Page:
Useful polyhydric alcohols are the polyhydric alkanols containing from about 3 to about 10 carbon atoms and particularly, those containing about 3 to about 6 carbon atoms and having at least three hydroxyl groups. Such alcohols are exemplified by glycerol, erythritol, pentaerythritol, mannitol, sorbitol, 2-hydroxymethyl-2-methyl-1,3-propanediol-(trimethylolethane), 2-hydroxymethyl-2-ethyl 1,3-propanediol(trimethylpropane), 1,2,4-hexanetriol, and the like.

The second emulsifier may be prepared by one of several methods. The method which is preferred because of convenience and superior properties of the emulsifier it produces, involves the reaction of a suitable alcohol with a substantially hydrocarbon-substituted succinic anhydride. Esterification is usually carried out at a temperature above about 100° C., preferably between 150° C. and 300° C.

The water formed as a by-product is removed by distillation as the esterification proceeds. A solvent may be used in the esterification to facilitate mixing and temperature control. It also facilitates the removal of water from the reaction mixture. The useful solvents include xylene, toluene, diphenyl ether, chlorobenzene, and mineral oil. The esterification is illustrated by the reaction of ethylene glycol with a substituted succinic anhydride as represented by the equations below. ##STR16## wherein R13 is a hydrocarbyl group as defined in the first emulsifier. It will be readily appreciated that the above equations are merely illustrative. Other products not represented by Formulas I, II and III may be formed. Polymeric esters formed by the condensation of two or more molecules of each of the succinic acid reactant and the polyhydric alcohol reactant likewise may be formed. In most cases the product is a mixture of esters, the precise chemical composition and the relative proportions of which in the product are difficult to determine. Consequently, the product of such reaction is best described in terms of the process by which it is formed.

A modification of the above process involves the replacement of the substituted succinic anhydride with the corresponding succinic acid. However, succinic acids readily undergo dehydration at temperatures above about 100° C. and are thus converted to their anhydrides which are then esterified by the reaction with the alcohol reactant. In this regard, succinic acids appear to be the substantial equivalent of their anhydrides in the process.

The relative proportions of the succinic reactant and the hydroxy reactant which are to be used depend to a large measure upon the type of product desired and the number of hydroxyl groups present in the molecule of the hydroxy reactant. For instance, the formation of a half ester of a succinic acid, i.e., one in which only one of the two acid radicals is esterified, involves the use of one mole of a monohydric alcohol for each mole of the substituted succinic acid reactant, whereas the formation of a diester of a succinic acid involves the use of two moles of the alcohol for each mole of the acid. On the other hand, one mole of a hexahydric alcohol may combine with as many as six moles of a succinic acid to form an ester in which each of the six hydroxyl radicals of the alcohol is esterified with one of the two acid radicals of the succinic acid. Thus, the maximum proportion of the succinic acid to be used with a polyhydric alcohol is determined by the number of hydroxyl groups present in the molecule of the hydroxy reactant. For the purposes of this invention, it has been found that esters obtained by the reaction of equi-molar amounts of the succinic acid reactant and hydroxy reactant have superior properties and are therefore preferred.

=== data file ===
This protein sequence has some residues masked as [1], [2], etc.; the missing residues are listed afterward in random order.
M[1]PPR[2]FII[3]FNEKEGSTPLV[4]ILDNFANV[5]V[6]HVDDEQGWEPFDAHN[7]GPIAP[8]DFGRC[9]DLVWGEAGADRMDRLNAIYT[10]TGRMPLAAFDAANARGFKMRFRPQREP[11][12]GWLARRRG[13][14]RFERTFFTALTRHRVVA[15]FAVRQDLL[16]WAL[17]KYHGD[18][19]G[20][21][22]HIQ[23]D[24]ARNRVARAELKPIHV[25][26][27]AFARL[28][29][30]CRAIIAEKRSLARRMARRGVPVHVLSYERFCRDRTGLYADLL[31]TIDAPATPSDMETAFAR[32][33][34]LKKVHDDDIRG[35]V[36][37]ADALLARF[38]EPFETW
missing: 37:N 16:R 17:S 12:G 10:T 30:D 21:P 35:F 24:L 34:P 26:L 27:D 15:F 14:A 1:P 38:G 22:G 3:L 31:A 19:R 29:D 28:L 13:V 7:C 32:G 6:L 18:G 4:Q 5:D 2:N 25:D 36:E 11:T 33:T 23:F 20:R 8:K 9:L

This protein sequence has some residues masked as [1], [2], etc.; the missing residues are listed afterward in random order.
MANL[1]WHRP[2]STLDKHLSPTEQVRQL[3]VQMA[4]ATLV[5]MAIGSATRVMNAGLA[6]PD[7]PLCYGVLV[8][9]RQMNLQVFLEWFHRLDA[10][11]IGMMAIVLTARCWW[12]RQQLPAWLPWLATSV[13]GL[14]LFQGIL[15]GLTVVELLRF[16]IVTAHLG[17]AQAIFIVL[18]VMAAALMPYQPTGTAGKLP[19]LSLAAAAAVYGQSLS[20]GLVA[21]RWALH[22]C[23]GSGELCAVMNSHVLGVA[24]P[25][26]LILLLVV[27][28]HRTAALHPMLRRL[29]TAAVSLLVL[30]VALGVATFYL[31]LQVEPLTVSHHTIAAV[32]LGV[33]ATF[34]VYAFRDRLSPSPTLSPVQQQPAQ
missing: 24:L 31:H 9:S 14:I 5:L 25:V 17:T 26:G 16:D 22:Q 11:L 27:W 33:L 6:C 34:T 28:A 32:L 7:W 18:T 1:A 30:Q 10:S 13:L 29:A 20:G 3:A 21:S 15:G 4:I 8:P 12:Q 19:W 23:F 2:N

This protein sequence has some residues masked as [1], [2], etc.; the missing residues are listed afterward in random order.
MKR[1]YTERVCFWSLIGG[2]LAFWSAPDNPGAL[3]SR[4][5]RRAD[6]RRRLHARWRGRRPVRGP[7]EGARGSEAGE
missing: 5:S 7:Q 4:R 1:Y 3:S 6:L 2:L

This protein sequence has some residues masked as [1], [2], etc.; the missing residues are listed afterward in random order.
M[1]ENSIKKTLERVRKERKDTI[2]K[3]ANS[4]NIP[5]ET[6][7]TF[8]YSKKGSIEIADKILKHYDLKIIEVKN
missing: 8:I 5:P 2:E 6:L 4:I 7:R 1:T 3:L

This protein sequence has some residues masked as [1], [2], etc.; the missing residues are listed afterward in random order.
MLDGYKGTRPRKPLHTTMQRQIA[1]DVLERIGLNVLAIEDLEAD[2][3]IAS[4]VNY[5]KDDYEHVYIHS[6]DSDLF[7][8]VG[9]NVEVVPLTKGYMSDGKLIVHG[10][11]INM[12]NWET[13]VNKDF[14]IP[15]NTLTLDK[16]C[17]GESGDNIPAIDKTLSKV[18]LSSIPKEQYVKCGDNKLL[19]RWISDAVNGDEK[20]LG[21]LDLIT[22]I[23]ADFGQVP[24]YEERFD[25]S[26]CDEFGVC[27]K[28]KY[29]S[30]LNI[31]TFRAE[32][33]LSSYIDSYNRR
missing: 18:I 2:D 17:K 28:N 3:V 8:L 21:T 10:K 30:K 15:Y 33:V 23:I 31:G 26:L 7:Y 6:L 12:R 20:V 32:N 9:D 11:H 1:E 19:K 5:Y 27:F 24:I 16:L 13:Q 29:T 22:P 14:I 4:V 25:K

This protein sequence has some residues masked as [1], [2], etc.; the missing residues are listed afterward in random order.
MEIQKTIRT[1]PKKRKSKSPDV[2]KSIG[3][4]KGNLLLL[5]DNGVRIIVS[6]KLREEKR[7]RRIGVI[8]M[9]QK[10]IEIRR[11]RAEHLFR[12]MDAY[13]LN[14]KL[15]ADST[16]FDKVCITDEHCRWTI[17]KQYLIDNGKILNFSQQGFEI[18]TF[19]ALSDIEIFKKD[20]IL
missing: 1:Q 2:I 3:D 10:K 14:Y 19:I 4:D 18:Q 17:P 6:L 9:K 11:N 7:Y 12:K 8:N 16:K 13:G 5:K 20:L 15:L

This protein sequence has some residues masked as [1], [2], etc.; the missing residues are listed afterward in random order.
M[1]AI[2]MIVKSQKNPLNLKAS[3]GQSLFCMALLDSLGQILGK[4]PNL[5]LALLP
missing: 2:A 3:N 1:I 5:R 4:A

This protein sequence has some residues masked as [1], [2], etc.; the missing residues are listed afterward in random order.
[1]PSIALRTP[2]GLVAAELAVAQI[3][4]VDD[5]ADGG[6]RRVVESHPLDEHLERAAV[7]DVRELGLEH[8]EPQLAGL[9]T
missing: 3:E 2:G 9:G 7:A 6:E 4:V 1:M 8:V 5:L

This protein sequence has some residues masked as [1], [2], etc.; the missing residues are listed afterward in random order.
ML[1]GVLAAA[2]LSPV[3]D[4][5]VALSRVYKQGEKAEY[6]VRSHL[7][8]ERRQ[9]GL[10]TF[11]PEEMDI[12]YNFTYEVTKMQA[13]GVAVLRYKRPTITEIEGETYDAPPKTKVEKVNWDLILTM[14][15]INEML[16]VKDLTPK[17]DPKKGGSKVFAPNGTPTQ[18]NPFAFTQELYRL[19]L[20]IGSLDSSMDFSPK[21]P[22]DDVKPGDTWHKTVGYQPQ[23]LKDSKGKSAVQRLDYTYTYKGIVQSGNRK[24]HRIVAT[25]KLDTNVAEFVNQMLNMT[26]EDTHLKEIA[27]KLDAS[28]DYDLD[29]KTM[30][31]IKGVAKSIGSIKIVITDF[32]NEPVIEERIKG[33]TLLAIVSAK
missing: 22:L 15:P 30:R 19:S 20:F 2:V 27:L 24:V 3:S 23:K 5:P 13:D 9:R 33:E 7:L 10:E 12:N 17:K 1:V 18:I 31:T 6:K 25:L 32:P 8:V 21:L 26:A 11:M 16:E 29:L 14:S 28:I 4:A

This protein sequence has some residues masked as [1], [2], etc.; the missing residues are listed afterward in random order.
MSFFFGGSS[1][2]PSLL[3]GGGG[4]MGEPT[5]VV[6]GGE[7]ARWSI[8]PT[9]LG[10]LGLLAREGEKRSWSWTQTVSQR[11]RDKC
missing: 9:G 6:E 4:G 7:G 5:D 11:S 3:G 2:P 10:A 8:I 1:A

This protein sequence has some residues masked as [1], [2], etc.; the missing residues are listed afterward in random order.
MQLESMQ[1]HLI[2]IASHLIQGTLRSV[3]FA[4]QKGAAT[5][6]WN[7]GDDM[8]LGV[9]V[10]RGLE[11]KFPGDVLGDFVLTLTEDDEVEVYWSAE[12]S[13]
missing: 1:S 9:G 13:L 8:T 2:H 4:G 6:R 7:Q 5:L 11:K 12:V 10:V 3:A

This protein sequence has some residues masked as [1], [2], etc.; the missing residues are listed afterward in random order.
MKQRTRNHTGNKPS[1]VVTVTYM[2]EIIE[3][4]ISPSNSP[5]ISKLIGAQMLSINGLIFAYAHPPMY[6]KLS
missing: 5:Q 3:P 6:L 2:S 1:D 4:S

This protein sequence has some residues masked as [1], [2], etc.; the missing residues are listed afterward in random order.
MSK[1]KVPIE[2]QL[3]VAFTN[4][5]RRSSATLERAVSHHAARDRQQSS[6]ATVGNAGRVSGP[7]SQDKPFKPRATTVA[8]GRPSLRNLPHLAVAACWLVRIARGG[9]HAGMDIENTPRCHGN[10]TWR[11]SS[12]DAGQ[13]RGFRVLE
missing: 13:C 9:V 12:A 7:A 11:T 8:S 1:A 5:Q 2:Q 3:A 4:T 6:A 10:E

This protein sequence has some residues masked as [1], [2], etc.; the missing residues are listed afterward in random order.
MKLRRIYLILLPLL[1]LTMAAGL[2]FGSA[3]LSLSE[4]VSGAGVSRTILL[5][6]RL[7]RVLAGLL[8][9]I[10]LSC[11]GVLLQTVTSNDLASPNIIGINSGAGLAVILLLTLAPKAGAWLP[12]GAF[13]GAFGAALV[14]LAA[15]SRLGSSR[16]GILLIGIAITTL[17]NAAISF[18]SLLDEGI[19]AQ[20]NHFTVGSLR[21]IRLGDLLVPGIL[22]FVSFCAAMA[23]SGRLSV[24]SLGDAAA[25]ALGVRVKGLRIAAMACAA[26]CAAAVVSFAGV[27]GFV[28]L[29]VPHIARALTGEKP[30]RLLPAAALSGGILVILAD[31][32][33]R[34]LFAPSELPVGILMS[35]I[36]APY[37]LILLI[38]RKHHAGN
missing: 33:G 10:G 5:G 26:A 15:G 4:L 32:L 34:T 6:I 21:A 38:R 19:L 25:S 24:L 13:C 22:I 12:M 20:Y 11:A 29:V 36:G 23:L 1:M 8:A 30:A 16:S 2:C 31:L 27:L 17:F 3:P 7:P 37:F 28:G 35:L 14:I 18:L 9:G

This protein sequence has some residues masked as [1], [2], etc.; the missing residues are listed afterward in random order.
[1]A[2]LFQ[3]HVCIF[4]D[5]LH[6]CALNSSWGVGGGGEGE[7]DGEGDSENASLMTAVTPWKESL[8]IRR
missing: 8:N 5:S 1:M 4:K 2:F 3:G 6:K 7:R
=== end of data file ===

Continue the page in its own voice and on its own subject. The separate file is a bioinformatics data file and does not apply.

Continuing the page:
In some instances it is advantageous to carry out the esterification in the presence of a catalyst such as sulfuric acid, pyridine hydrochloride, hydrochloric acid, benzene sulfonic acid, p-toluene sulfonic acid, phosphoric acid, or any other known esterification catalyst. The amount of the catalyst in the reaction may be as little as 0.01% (by weight of the reaction mixture), more often from about 0.1% to about 5%.

The following examples illustrate the preparation of the second emulsifiers.

EXAMPLE (C2)-1